Tuesday, April 7, 2015

How to Not to Blog

Chuck Wendig recently wrote a wonderful post extolling the value of NOT blogging. Check it out here, I'll wait while you read his glorious words.

So, blogging. What are we really selling? Because I'll tell you what, he's right when he says it isn't books. What you are selling is yourself. What you are really aiming for is visibility. Staying present on the internet. It won't directly translate to sales. Sales are a long con. They aren't won by spam and feeding you Twitter constant book links.

A friend of mine, author Reggie Lutz does one thing a week to promote her books. Just one thing. And that one thing varies. She's appeared in the local paper, been on college radio and tweets links to her books. She has a blog where she interviews other authors and like the rest of us has a Facebook page.

But one thing she's conscious of is that the tools we use now, may not be what we're using tomorrow. Facebook is relatively dead, though it's the first thing that readers who have already bought your book will probably find. Twitter is fine, for now. as long as you don't spam. Blogs, if insanely valuable can help a little. But these are things that people (readers) often look up AFTER they've discovered your book somehow. Maybe they met you on the street, at a convention of conference. Maybe they bought the book on Amazon and decided to look you up online to see if you have an interesting Twitter.

So what do you do? Pfft. I don't know! I do stuff... my website is a Wordpress site where I write snarky and humorous recaps of genre TV shows. The worse the better! Only once in awhile do I post anything about writing or my own books. I just happen to like riffing on TV. My twitter @CheGilson is full of my interests, retweets of architecture, fashion, the occasional cute puppy, and then my random thoughts. I have been gaining followers lately because I recently joined UK Horror Scene as a reviewer. Because I like horror movies and I like being a critic.

And finally, you never know what will hit. The marketing ploys everyone is telling you worked for them and their book might have been a fluke. Even big publishers don't know what will work. And anyone telling you what to do is probably wrong.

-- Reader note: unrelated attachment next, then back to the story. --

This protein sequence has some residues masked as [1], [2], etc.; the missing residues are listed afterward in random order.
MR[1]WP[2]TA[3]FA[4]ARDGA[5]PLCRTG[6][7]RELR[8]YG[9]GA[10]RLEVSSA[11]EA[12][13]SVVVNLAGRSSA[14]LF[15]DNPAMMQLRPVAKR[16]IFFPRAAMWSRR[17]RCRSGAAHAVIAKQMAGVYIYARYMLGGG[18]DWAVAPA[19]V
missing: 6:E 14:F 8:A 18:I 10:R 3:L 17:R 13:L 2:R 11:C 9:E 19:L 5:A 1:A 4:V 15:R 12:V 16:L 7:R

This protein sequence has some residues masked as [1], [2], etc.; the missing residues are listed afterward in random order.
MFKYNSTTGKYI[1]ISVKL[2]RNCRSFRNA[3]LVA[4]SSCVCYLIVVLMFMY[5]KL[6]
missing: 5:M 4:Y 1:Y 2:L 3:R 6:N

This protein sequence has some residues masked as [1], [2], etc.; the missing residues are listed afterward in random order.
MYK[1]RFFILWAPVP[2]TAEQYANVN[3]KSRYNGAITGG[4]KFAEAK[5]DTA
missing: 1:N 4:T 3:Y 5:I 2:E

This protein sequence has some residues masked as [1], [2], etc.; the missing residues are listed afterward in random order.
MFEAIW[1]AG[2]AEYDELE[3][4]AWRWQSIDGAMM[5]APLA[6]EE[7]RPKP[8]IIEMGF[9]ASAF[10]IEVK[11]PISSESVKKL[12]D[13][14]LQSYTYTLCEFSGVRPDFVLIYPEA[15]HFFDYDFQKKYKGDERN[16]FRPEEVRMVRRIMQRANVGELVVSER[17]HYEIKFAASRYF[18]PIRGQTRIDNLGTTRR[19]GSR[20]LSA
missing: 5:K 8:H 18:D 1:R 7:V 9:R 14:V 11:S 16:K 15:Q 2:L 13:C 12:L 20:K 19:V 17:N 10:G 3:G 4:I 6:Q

And finally FINALLY- I'm sorry there's no comic! My scanner is down. so I'll be back with a new comic next month.

Saturday, April 4, 2015

Winners never quit and quitters never win - or do they?

They say winners never quit and quitters never win. That's what I've always believed.

After reading the previous amazing post by fellow Novelnaut, Velda Brotherton. I decided to write a post on the subject of quitting as well because I think about it a lot, as many authors do.

Recently, a guest pastor at my church spoke on when it's time to quit. He said quitting makes sense, if your efforts do not bear fruit and you're exhausted, there is a right time to walk away. Well, sometimes the business of writing bears very little fruit, and it is definitely exhausting, yet we churn away at it and stay in the game. Does that mean we're riding through the rough times, staying positive about the future, and staying the course because we believe there really is a light at the end of the writing tunnel? I guess that's called faith, believing without seeing! Do we write to make a living or because it's our passion? Are we addicted to the process with hopes of one day making that list, signing that deal, the next book being the one to sell out, break records, end up optioned for a movie or TV show, etc., etc., etc.?
When do we know it's time to quit, because we understand that quitting does not mean we didn't win, but it means we can say we at least tried, and there are no regrets? But what about fueling your passion, and living out your dreams until they become reality? That can't happen if we give up? Would you be happy if you walked away from this business?
I know I've asked a lot of questions. I've done so because these are the questions I ask myself. I listened to that guest pastor and it really made me think, and honestly decide, that being exhausted without fruit was not the life I wanted to live. However, as you can imagine . . .  and still I write! Actually, I just thought of a new story angle this morning.
Hank Aaron struck out way more times that he hit the ball. Tyler Perry didn't give up when there were only a few people attending his stage plays. He kept at it. Oprah never stopped believing, and the reality of her dreams ended up being bigger than even she imagined.
As my agent says, "Yeah sure, this will be the last book. Until the next one!" And as Velda said, we should make a list of what we would do if we quit, and then tear it up, sit down, and get back to work.

Write on!